East Syria vs west Syria
Now that Riyadh has expressed its readiness to send ground troops to fight Daesh in Syria, Saudi officials – led by Defence Minister Mohamed Bin Salman - will be discussing the complex matter of arranging air cover with the US-led coalition meeting in Brussels.
Syria is crowded with opposing forces with different agendas. Although these forces appear to agree over the need to oust Daesh, they do not trust each other enough to cooperate with each other against it.
We therefore cannot expect Saudi or other forces to enter smoothly, given the overcrowded nature of Syria's battle field, without prior arrangements - even between opponents – to prevent accidental clashes, although it would allow the two sides to exchange accusations.
Saudi Arabia's motive is to prevent Iranian hegemony in Syria – an objective which it will not back down on. It wishes to break the stalemate that has gripped Syria after five years of bloodshed.
By sending troops, Riyadh would be countering the American allegations that it's not doing enough to fight Daesh. It may also push the Americans to join the Saudis there, which might also encourage several reluctant countries such as Jordan and Egypt to take part.
Saudi Arabia has already secured the backing of Turkey, which not only shares Riyadh's rejection of Iranian control of Syria, but also opposes the spread of Kurdish militancy along Turkey's northern borders.
Riyadh would also be re-directing the attention of the international community to the Syrian crisis. When officials in Brussels or Washington see that a range of international forces that are hostile to each other gathering in a small spot in earth, they will surely think of beginning to act before it blows into a wider international catastrophe.
Riyadh and Ankara should not miss the opportunity to support their trusted rebels as they advance, providing them with surface to air missiles. Turkey would then implement the buffer zone that it had long called for.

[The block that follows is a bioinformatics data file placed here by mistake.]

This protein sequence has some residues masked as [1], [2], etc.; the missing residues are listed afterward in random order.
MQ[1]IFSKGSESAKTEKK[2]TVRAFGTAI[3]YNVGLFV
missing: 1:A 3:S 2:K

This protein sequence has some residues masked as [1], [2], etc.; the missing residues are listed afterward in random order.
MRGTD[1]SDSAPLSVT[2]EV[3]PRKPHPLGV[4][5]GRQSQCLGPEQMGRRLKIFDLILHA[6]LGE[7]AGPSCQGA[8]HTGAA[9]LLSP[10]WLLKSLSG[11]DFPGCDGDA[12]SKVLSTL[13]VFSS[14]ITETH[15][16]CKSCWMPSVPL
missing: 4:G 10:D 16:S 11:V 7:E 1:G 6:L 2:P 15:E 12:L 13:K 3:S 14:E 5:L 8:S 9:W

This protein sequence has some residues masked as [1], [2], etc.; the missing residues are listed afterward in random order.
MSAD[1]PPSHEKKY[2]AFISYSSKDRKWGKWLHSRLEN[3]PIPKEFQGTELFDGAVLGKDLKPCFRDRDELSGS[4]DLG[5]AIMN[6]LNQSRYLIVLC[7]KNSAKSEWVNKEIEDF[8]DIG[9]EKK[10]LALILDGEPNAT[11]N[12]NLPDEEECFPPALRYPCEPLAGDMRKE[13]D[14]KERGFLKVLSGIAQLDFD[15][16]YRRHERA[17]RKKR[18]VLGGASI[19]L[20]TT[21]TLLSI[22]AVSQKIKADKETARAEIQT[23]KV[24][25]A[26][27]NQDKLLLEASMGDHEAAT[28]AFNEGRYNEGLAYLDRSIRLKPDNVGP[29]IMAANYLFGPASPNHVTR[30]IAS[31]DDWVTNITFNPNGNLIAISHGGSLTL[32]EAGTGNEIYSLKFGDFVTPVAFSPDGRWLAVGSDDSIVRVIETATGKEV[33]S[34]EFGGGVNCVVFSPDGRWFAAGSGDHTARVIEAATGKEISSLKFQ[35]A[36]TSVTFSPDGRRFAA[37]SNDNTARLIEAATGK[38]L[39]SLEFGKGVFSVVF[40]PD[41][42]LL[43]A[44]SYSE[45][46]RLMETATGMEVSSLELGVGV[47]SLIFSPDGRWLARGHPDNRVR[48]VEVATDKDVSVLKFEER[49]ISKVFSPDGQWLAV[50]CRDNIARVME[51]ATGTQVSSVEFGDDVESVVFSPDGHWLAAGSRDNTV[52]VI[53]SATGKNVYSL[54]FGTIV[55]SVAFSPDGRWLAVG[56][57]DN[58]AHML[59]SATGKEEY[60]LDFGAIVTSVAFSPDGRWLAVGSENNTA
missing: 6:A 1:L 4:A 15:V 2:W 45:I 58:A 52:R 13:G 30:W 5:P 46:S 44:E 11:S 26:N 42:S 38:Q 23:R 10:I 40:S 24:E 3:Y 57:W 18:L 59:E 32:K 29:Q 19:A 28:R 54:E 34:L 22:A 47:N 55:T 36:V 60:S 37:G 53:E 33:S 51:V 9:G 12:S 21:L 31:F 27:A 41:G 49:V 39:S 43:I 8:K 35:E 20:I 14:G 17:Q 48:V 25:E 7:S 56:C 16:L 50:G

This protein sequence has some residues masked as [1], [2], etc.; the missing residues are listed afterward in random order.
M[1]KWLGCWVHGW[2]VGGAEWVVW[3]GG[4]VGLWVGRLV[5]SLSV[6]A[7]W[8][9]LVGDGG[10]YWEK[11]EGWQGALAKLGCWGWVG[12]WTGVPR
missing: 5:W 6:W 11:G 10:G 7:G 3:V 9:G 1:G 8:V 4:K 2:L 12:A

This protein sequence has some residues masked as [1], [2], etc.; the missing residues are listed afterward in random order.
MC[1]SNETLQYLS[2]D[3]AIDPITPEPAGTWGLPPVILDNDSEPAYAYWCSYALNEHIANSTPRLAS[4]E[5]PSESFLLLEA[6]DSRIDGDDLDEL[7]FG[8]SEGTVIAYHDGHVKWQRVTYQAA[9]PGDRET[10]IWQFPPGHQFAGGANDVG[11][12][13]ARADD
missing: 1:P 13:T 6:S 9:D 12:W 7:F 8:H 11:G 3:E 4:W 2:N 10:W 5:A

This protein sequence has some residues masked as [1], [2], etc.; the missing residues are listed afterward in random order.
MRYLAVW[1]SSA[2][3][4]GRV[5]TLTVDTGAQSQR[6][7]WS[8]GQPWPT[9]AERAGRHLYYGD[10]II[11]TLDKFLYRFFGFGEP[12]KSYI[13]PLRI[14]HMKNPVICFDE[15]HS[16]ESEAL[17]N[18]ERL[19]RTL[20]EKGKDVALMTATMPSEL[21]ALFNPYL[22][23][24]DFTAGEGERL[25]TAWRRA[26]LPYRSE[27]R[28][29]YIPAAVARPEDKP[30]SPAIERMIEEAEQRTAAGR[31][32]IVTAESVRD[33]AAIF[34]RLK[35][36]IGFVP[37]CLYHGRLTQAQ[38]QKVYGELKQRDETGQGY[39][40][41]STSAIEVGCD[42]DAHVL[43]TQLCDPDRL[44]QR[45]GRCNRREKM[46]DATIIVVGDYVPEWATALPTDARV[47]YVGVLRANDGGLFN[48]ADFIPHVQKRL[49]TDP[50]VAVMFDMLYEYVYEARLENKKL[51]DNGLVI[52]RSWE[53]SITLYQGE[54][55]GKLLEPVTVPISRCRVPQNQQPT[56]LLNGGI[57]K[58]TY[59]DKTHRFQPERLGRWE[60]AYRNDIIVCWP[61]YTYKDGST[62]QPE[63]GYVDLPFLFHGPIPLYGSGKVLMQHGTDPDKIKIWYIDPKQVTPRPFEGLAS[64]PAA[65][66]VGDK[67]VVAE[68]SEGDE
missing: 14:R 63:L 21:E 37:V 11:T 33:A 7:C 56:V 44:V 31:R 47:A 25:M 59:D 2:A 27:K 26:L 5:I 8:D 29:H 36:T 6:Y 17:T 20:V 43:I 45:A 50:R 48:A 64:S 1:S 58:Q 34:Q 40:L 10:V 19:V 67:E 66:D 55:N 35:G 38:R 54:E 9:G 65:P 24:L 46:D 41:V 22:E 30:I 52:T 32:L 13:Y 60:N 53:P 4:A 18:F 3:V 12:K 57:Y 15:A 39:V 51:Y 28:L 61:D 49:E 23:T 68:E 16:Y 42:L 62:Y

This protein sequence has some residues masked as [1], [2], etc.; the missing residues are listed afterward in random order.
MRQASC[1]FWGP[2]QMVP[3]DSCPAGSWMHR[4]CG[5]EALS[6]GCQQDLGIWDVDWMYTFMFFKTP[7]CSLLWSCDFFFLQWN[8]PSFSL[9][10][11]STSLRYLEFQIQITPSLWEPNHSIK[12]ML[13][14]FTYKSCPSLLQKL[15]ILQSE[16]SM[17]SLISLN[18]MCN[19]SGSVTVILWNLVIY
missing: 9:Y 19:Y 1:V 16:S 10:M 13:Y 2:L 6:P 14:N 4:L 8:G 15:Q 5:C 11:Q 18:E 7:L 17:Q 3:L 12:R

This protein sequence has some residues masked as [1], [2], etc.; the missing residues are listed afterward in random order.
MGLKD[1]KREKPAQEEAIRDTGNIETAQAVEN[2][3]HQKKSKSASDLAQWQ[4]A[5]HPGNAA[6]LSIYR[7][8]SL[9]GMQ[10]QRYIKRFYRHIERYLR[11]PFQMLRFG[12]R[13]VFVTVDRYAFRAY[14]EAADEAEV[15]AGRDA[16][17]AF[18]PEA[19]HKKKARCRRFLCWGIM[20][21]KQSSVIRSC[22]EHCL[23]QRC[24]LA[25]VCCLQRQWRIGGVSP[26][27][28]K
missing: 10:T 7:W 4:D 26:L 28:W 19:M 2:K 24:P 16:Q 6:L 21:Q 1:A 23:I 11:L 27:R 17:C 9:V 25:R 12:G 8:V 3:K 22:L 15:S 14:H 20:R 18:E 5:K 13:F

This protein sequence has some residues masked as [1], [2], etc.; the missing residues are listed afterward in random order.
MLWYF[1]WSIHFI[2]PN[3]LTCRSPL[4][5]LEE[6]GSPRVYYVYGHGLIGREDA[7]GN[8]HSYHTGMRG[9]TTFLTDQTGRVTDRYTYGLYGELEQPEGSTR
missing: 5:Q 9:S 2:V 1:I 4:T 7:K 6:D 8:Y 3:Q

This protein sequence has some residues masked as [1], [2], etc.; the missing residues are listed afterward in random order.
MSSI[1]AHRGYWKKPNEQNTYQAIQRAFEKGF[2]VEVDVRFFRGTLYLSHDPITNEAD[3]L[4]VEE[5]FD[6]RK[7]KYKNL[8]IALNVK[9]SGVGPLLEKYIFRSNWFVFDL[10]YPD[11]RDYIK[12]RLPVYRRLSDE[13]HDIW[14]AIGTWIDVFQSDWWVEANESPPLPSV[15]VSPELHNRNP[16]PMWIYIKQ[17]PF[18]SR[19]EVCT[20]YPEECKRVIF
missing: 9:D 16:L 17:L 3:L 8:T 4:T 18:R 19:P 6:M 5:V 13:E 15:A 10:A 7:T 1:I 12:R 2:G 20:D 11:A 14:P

The Syrian rebels would participate in the ground campaign against Daesh, which they hate, if they are provided with a cover that protects them from Assad, the Iranian or the Russians. There are no forces on earth keen on eliminating Daesh more than the Syrians themselves.
This would reinforce the world view that the Syrian rebels are a reaction to state oppression and not the bigoted extremists they are portrayed to be by the Assad regime and the Russians.
The territories liberated from Daesh must be governed by a national Syrian government, whose set up could be agreed on during a meeting hosted in Riyadh, like the December summit that helped organise Syria's High Negotiations Committee.
This would strengthen Saudi and Turkish-backed Syrian rebels in the face of the Assad regime and its backers. The national Syrian government would also start a process of transitional justice by putting Daesh fighters, who are not killed in fighting, on trial - sparing the world of another Guantanamo.
All of the above is still hypothetical of course.
The world will have on its hand an "eastern Syria" versus a "western Syria" situation, based on sectarian lines. The Assad regime is advancing in Shia villages but faces fierce resistance in Sunni-majority areas. Even if the regime and its allies advance in Aleppo, they would be ruling it with an iron fist, which explains why there is already a mass of civilians fleeing it, as well as from the Latakia countryside.
The Syrian majority realises that it has no place in Assad's sectarian state. Pro-Assad fighters would be treated as occupation forces which might withdraw in the event of the involvement of Saudi troops – raising the morale and ammunition of the rebels.
But this alone will not end the Syrian crisis. The revolution did not erupt to separate the country's east from its west; it was for freedom for the whole of Syria. Under Assad's rule, millions of Sunnis will remain living in fear and under the watch of the security apparatus. Rebels in Damascus or Aleppo also have secret cells in Syria's coast, who will too exhibit resistance locally.
Riyadh never stopped advocating a unified Syria, free from Assad and Iran. The Saudi ground operation would put pressure on Russia, which followed a scorched earth strategy ahead of the Geneva peace talks. The Russians would be forced to negotiate with the Saudis and Turks on forming a transitional government for all of Syria without Assad, or leave the country divided and let time heal its wounds.
- Jamal Khashoggi is Saudi columnist and the general manager of Alarab TV satellite news channel. You can follow him on Twitter @JKhashoggi
The views expressed in this article belong to the author and do not necessarily reflect the editorial policy of Middle East Eye.
Photo: A French soldier stands in a control room at a French military base at an undisclosed location in the Gulf on 17 November, 2015, as he monitors operations against the Islamic State militants in Syria and Iraq (AFP).